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We have an overridden @auraEnabled method that returns an array of custom apex class objects with @auraEnabled get methods. This has worked since it was built. However, one of our customers just upgraded to Spring 18 and it looks like the response from the server has totally changed shape. Inspecting the response in the Lightning Actions pane previously showed a JSON object that represented our class with getProperty() replaced with property. However, in Spring '18 we are getting back a different class (a different override from another class not being executed in this context) with some of the common properties populated and everything else null. This causes our UI to be missing most data.

Has anyone else seen this or seen a known issue about this?

Additional Information

I have been able to narrow this down to an error in how Aura is handing virtual classes and overrides. When returning an instance of a class that is extending a virtual class, winter 18 and prior correctly returns values from any override methods. In spring 18 all values are being returned directly from the base virtual class despite the fact that the return type from the method is the extension class. Maybe this is related to them attempting to fix this issue but if so this "fix" is a huge step backwards. I have a case open about this and will update when I hear back from Salesforce (assuming they don't close this as out of scope).

3
  • Is the data coming from an inner class? Jan 17, 2018 at 21:00
  • It is not, the return type and controller class are both top level. We stopped using inner classes after all the issues with using them with Visualforce component attributes.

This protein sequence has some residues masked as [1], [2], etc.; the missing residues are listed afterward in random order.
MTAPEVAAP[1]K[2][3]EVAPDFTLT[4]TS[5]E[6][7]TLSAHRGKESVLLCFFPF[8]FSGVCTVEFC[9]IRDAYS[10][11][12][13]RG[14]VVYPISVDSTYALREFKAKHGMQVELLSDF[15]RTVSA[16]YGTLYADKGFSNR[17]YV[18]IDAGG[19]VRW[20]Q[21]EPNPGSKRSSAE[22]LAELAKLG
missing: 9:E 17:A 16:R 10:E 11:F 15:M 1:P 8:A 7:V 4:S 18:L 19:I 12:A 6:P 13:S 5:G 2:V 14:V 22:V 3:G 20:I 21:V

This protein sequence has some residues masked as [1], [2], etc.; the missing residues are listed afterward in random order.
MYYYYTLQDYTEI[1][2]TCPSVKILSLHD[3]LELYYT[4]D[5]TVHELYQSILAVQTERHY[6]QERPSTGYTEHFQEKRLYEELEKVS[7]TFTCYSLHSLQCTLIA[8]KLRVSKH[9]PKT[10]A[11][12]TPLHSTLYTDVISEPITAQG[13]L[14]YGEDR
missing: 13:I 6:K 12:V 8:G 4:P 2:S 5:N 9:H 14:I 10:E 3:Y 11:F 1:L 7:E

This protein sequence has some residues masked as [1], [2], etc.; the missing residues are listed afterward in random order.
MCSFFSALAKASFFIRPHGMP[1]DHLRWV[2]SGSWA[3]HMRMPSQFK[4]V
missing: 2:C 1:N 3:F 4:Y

– dsharrison
    Jan 17, 2018 at 21:03
  • Any updates on this, almost 2 years later? If so, what workaround did you go with? Nov 14, 2019 at 18:48

1 Answer 1

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If anyone is still interested in this: In 2023 things have improved: Salesforce will return the value from the method marked @AuraEnabled - be it the virtual one or the override one.

Test setup:

public class Elem extends BaseElem {
    @AuraEnabled
    public override String getString() { return 'override'; }
}
public virtual class BaseElem {
    @AuraEnabled
    public virtual String getString() { return 'virtual'; }
}
public class MyController {
    @AuraEnabled
    public static List<Elem> getElems() {
        return new List<Elem>{new Elem()};
    }
}

This returns "override". Remove @AuraEnabled from the override method, and you get "virtual". To be on the safe side, remove @AuraEnabled from the virtual method; only the overriding method needs it.

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